The streets of Mauritania were on Tuesday full of jubilation following the release by the Supreme Court of two anti-slavery activists denouncing the survival of an abolished practice in the country.
Biram Ould Dah Ould Abeid, an unsuccessful candidate for the presidential election of June 2014 and leader of anti-slavery NGO [the Resurgence of the Abolitionist Movement, IRA] and Brahim Bilal were sentenced to two years in prison and were released after spending 20 months in jail.
Slavery was officially abolished in Mauritania in 1981 but some of its practices continue, a situation denounced vehemently by one of two convicts.
“Activists and sympathizers came in masses to attest their dedication to their leader, demonstrating their ability to further mobilize to continue fighting regardless of the verdict. Toure vowed to continue the fight,” said Balla Toure, Secretary of Foreign Relations of the Resurgence of the Abolitionist Movement.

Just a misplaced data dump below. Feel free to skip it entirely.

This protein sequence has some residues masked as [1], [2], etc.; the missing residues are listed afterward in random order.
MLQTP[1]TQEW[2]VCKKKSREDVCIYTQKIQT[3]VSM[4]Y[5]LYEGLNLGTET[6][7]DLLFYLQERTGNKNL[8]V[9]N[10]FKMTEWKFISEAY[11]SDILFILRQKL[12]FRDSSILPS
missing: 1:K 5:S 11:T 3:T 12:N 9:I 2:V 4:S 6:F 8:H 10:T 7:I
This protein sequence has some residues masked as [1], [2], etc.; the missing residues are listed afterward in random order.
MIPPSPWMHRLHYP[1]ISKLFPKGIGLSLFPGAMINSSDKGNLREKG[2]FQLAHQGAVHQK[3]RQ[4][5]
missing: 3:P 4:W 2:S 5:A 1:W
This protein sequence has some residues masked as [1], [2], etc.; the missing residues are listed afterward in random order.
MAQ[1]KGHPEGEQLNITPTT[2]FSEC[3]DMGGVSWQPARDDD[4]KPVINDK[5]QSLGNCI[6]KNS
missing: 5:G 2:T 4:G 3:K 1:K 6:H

Ould Abeid’s political adviser, said the two are people who are just calling for human rights; “the recognition of black rights in their country,” he added.
A petition calling on Mauritania’s president Mohamed Ould Abdel Aziz to end slavery made rounds last year.